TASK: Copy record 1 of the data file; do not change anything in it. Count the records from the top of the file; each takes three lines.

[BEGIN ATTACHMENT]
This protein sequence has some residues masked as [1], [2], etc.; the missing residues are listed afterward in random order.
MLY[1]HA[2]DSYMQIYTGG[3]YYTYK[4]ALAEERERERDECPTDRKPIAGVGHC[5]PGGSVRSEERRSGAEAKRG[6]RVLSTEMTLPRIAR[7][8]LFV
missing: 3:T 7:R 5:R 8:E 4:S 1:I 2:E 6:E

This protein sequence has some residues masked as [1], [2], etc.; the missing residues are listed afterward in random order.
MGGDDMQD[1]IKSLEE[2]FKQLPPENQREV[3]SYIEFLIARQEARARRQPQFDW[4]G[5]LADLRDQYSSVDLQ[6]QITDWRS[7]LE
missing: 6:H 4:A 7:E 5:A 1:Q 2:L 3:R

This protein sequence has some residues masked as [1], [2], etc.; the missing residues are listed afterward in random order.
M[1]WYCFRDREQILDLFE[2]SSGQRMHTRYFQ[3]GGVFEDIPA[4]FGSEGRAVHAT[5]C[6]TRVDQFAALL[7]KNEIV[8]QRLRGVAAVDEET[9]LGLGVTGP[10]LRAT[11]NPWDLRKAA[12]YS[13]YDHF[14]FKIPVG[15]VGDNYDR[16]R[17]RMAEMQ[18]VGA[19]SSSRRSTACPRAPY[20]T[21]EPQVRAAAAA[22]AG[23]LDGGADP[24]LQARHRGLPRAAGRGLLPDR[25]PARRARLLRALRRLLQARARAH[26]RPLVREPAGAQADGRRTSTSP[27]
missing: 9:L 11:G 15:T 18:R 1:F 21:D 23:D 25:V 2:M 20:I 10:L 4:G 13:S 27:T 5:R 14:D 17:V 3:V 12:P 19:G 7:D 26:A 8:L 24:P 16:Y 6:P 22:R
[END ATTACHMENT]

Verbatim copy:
This protein sequence has some residues masked as [1], [2], etc.; the missing residues are listed afterward in random order.
MLY[1]HA[2]DSYMQIYTGG[3]YYTYK[4]ALAEERERERDECPTDRKPIAGVGHC[5]PGGSVRSEERRSGAEAKRG[6]RVLSTEMTLPRIAR[7][8]LFV
missing: 3:T 7:R 5:R 8:E 4:S 1:I 2:E 6:E